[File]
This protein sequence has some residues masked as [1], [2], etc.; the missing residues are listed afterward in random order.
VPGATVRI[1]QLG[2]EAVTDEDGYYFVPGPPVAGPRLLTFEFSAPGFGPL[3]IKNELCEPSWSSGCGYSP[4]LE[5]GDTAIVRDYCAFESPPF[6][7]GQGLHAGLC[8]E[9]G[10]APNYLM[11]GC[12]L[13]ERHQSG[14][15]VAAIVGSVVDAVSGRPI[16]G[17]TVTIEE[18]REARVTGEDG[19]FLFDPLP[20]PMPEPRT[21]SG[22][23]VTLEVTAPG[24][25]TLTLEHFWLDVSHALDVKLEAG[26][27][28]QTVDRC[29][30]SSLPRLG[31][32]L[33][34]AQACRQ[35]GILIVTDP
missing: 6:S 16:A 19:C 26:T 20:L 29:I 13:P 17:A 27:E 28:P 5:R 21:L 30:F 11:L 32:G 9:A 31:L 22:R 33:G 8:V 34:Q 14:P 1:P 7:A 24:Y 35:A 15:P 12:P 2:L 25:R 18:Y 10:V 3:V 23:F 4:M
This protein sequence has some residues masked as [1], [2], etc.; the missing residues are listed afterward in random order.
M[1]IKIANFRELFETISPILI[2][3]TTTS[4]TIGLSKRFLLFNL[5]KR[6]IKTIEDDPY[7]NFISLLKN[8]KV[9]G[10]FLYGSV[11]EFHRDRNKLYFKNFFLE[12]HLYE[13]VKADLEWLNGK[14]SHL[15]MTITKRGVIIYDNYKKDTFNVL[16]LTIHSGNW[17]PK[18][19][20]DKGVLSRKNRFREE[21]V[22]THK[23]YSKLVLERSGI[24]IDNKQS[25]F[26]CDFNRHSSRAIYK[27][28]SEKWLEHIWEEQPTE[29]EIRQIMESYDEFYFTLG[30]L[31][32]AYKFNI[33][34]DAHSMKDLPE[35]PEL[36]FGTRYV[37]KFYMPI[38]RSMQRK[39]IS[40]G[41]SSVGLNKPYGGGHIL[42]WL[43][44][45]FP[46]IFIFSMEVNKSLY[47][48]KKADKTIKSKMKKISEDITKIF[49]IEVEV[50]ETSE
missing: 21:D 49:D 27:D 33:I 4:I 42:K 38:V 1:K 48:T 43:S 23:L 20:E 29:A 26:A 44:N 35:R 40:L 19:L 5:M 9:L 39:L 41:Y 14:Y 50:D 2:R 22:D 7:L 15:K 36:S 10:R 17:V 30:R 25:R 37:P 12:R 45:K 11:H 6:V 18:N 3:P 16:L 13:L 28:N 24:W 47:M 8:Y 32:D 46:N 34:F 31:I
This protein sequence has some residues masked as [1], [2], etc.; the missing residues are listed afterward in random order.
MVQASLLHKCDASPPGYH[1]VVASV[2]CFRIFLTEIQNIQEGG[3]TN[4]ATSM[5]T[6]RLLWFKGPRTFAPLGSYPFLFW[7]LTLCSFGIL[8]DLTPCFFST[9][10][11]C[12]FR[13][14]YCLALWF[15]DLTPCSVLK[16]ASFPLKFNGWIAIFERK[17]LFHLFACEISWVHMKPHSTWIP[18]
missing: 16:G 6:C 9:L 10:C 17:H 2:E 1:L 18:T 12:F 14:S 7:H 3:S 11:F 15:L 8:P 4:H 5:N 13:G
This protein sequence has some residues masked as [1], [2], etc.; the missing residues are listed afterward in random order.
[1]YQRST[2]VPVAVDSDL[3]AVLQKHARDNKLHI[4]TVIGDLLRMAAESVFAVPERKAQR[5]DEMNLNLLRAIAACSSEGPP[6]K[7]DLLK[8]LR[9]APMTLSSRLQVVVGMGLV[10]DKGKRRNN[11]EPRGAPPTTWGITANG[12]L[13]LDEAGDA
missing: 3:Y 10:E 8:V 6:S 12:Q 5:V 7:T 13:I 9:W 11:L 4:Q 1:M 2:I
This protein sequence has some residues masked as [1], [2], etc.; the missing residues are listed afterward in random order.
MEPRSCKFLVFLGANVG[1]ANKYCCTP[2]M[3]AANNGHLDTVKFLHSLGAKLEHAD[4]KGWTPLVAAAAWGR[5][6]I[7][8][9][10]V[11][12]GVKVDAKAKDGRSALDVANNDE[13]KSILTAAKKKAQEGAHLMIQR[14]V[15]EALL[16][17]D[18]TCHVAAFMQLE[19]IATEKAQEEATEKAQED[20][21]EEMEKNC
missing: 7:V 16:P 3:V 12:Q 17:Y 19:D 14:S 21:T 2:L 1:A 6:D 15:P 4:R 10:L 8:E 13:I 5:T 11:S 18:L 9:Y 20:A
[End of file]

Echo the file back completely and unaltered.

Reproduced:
This protein sequence has some residues masked as [1], [2], etc.; the missing residues are listed afterward in random order.
VPGATVRI[1]QLG[2]EAVTDEDGYYFVPGPPVAGPRLLTFEFSAPGFGPL[3]IKNELCEPSWSSGCGYSP[4]LE[5]GDTAIVRDYCAFESPPF[6][7]GQGLHAGLC[8]E[9]G[10]APNYLM[11]GC[12]L[13]ERHQSG[14][15]VAAIVGSVVDAVSGRPI[16]G[17]TVTIEE[18]REARVTGEDG[19]FLFDPLP[20]PMPEPRT[21]SG[22][23]VTLEVTAPG[24][25]TLTLEHFWLDVSHALDVKLEAG[26][27][28]QTVDRC[29][30]SSLPRLG[31][32]L[33][34]AQACRQ[35]GILIVTDP
missing: 6:S 16:A 19:C 26:T 20:L 29:I 13:P 17:A 27:E 28:P 5:R 21:L 30:F 11:L 32:G 9:A 31:L 22:R 33:G 8:V 34:Q 14:P 1:P 7:A 24:Y 35:A 15:P 12:P 2:L 25:R 18:Y 10:V 3:V 23:F 4:M
This protein sequence has some residues masked as [1], [2], etc.; the missing residues are listed afterward in random order.
M[1]IKIANFRELFETISPILI[2][3]TTTS[4]TIGLSKRFLLFNL[5]KR[6]IKTIEDDPY[7]NFISLLKN[8]KV[9]G[10]FLYGSV[11]EFHRDRNKLYFKNFFLE[12]HLYE[13]VKADLEWLNGK[14]SHL[15]MTITKRGVIIYDNYKKDTFNVL[16]LTIHSGNW[17]PK[18][19][20]DKGVLSRKNRFREE[21]V[22]THK[23]YSKLVLERSGI[24]IDNKQS[25]F[26]CDFNRHSSRAIYK[27][28]SEKWLEHIWEEQPTE[29]EIRQIMESYDEFYFTLG[30]L[31][32]AYKFNI[33][34]DAHSMKDLPE[35]PEL[36]FGTRYV[37]KFYMPI[38]RSMQRK[39]IS[40]G[41]SSVGLNKPYGGGHIL[42]WL[43][44][45]FP[46]IFIFSMEVNKSLY[47][48]KKADKTIKSKMKKISEDITKIF[49]IEVEV[50]ETSE
missing: 21:D 49:D 27:D 33:I 4:I 42:K 38:V 1:K 48:T 43:S 23:L 20:E 29:A 26:A 44:N 35:R 40:L 19:L 5:M 9:L 39:L 41:Y 14:Y 50:D 2:R 22:D 7:L 15:K 36:S 10:R 17:V 30:R 25:R 37:P 12:R 45:K 11:H 6:V 18:N 3:P 16:L 13:L 28:N 24:W 47:M 8:Y 32:D 46:N 34:F 31:I
This protein sequence has some residues masked as [1], [2], etc.; the missing residues are listed afterward in random order.
MVQASLLHKCDASPPGYH[1]VVASV[2]CFRIFLTEIQNIQEGG[3]TN[4]ATSM[5]T[6]RLLWFKGPRTFAPLGSYPFLFW[7]LTLCSFGIL[8]DLTPCFFST[9][10][11]C[12]FR[13][14]YCLALWF[15]DLTPCSVLK[16]ASFPLKFNGWIAIFERK[17]LFHLFACEISWVHMKPHSTWIP[18]
missing: 16:G 6:C 9:L 10:C 17:H 2:E 1:L 18:T 12:F 14:S 7:H 3:S 11:F 15:L 8:P 4:H 5:N 13:G
This protein sequence has some residues masked as [1], [2], etc.; the missing residues are listed afterward in random order.
[1]YQRST[2]VPVAVDSDL[3]AVLQKHARDNKLHI[4]TVIGDLLRMAAESVFAVPERKAQR[5]DEMNLNLLRAIAACSSEGPP[6]K[7]DLLK[8]LR[9]APMTLSSRLQVVVGMGLV[10]DKGKRRNN[11]EPRGAPPTTWGITANG[12]L[13]LDEAGDA
missing: 3:Y 10:E 8:V 6:S 12:Q 5:V 7:T 13:I 9:W 11:L 4:Q 1:M 2:I
This protein sequence has some residues masked as [1], [2], etc.; the missing residues are listed afterward in random order.
MEPRSCKFLVFLGANVG[1]ANKYCCTP[2]M[3]AANNGHLDTVKFLHSLGAKLEHAD[4]KGWTPLVAAAAWGR[5][6]I[7][8][9][10]V[11][12]GVKVDAKAKDGRSALDVANNDE[13]KSILTAAKKKAQEGAHLMIQR[14]V[15]EALL[16][17]D[18]TCHVAAFMQLE[19]IATEKAQEEATEKAQED[20][21]EEMEKNC
missing: 7:V 16:P 3:V 12:Q 17:Y 19:D 14:S 21:T 2:L 1:A 6:D 15:P 4:R 10:L 8:E 13:I 5:T 11:S 18:L 9:Y 20:A